So what holds all of this back from being an era that COULD have been one of the best? Well, like a clunky segue, we need to talk about the writing and direction of this era, because here the criticism is not unfounded.

The sad part is, Chris Chibnall is an excellent writer. I know it's easy to criticise now, but back when he was announced as showrunner in 2017 he was regarded as one of the biggest writing stars in the UK, having delivered Broadchurch, some great episodes in season two of Torchwood, and he's made some good episodes for the main show as well. So, what happened?

The more I've looked at the show, the more I've realised how well Series Eleven has aged. When Series Twelve rolled around, the show really started to lean into previous lore. Yeah, while that is great for those familiar with the show and those willing to jump on the nostalgia train, it isn't necessarily good for the long-term health of the show.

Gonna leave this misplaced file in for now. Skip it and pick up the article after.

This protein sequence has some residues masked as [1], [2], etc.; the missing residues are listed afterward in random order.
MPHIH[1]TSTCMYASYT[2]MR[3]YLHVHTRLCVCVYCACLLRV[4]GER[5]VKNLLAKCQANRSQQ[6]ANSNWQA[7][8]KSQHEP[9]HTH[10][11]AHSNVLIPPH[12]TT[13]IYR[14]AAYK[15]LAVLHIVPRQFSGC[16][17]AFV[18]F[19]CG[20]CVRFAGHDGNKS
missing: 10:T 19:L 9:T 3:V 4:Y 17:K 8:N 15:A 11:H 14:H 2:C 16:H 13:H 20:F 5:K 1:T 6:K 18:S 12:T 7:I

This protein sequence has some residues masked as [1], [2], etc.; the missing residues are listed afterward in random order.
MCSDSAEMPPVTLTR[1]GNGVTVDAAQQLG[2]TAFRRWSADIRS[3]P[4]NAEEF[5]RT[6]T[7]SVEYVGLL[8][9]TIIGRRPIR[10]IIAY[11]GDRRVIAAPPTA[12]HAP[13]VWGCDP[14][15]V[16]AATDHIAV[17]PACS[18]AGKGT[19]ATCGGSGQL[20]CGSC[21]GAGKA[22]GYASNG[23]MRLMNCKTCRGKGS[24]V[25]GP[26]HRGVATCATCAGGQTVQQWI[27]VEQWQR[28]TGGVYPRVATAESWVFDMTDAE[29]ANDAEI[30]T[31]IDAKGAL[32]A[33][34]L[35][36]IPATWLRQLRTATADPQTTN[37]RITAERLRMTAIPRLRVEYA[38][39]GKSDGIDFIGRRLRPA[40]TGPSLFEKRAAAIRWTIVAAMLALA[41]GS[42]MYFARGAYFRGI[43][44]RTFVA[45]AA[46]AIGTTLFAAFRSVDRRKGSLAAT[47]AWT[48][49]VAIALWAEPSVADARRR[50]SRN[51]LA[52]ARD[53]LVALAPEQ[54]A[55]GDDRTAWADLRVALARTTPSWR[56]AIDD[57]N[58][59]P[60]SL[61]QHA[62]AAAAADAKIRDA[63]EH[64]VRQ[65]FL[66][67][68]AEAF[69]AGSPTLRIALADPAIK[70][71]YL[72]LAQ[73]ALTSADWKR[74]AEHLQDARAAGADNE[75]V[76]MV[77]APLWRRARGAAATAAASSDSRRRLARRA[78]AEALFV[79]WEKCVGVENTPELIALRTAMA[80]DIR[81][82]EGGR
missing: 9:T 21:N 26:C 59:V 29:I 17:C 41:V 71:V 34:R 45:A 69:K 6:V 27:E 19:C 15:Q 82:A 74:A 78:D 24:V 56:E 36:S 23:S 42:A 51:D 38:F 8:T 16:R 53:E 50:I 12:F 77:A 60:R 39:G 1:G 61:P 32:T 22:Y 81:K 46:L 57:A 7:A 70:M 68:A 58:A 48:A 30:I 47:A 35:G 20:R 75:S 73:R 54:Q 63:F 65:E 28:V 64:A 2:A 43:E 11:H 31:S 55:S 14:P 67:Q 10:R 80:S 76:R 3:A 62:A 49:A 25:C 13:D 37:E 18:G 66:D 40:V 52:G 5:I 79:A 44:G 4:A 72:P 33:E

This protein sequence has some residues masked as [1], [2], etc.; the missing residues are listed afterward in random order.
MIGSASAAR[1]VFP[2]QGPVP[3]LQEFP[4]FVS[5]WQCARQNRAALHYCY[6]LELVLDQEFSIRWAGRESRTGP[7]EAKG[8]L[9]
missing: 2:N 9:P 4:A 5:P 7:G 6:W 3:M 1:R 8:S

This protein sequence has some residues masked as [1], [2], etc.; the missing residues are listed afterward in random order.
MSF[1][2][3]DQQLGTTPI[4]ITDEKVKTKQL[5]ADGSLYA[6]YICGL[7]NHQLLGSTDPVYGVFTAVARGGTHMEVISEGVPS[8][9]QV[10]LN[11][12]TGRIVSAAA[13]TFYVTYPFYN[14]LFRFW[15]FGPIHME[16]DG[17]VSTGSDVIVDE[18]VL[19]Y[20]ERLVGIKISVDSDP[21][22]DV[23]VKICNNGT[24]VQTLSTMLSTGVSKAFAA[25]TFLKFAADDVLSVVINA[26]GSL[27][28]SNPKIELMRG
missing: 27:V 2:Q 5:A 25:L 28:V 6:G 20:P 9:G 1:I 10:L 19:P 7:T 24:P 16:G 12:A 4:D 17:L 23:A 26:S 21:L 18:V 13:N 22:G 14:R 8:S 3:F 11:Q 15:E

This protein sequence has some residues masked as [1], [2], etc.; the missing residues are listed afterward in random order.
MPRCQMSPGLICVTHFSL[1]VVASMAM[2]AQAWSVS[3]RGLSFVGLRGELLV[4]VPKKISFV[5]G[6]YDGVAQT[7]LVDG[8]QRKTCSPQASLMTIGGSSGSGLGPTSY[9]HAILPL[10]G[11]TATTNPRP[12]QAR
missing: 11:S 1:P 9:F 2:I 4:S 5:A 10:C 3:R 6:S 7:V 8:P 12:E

We've been down this road before during the 1980s, especially when the Fifth and Sixth Doctors had returning villains week after week. It is important to remember Doctor Who is at it's best when it moves with the times, it's a major reason the show under the eras of the Third and Fourth Doctors, not to mention under Russell T Davies and arguably Steven Moffat, are viewed as the most creative times of the show.

The Whittaker era definitely tried new things, not just changing the Doctor. There was increased emphasis on historical stories, and even a few globetrotting stories that harken back to older eras. However, from Series Twelve this emphasis on previous villains and characters becomes the driving force of the show, and not for the better.